Photograph Marge Eloy
In a surprise move, the U.S. Customs and Border Protection (CBP) announced that same-sex couples and their children will be able to go through Customs when re-entering the country together instead of being forced to split up. Previously, same-sex couples and their children had to use different forms and go through separately unless they could prove they were related "by blood, marriage, or adoption."
The proposed rule will broaden the CBP's definition of family to include the children of same-sex partners, regardless of adoption status. The definition will also include same-sex partners by focusing on sharing of financial assets and obligations instead of the sex of the two people when determining what a couple is, which includes civil unions and domestic partnerships.
According to CBP, this change will allow thousands of additional returning residents to file customs declarations as a family unit rather than filing a declaration for every person re-entering the country. Aside from increased efficiency, the proposed rule expands the positive treatment and recognition of LGBT people and families across the country.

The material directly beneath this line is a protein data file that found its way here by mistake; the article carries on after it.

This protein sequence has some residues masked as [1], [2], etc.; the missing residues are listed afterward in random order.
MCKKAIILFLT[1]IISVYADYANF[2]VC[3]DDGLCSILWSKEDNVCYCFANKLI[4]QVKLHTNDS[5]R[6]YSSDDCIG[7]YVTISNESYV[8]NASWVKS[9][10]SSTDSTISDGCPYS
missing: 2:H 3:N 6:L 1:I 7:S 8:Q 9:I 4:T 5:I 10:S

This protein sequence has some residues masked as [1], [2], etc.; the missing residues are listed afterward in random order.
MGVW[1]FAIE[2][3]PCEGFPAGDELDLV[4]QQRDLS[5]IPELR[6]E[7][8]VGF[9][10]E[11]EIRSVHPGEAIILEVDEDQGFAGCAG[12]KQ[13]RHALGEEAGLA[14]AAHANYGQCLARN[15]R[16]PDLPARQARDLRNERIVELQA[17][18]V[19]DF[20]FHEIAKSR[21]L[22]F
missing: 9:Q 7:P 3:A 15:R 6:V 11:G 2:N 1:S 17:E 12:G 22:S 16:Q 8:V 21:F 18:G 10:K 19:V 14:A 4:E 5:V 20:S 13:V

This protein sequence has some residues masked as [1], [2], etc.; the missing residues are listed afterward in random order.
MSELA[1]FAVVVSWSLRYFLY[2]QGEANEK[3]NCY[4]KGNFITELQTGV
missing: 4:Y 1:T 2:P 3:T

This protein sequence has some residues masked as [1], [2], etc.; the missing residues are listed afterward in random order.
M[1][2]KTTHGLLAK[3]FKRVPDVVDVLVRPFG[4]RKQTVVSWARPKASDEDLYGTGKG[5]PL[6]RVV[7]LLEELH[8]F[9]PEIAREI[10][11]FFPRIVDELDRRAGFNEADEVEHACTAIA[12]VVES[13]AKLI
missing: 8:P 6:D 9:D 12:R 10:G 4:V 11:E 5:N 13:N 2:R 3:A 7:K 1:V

At the Task Force, we have been saying for a long time that families are made up or more than rigid definitions of family that only recognize those related by blood, marriage or adoption. This increased awareness and acceptance of LGBT people and their families is part of a trend in federal policy. In 2010 the U.S. Department of Labor expanded definitions within the Family and Medical Leave Act of 1993 to allow domestic partners to better care for their partners' children.
The trend of recognizing broader definitions of family demonstrates more public support for LGBT people and their families. Changes like this are what the Task Force and its partners in the New Beginning Initiative, a coalition of over two dozen organizations, are working to accomplish in federal policy to benefit the lives of LGBT people and families. The Task Force applauds Customs and Border Protection for taking positive steps to help LGBT families. Finally, congratulations to our friends at the Family Equality Council for their hard work to make this change possible.
Source, Colorado Immigrant Rights Coalition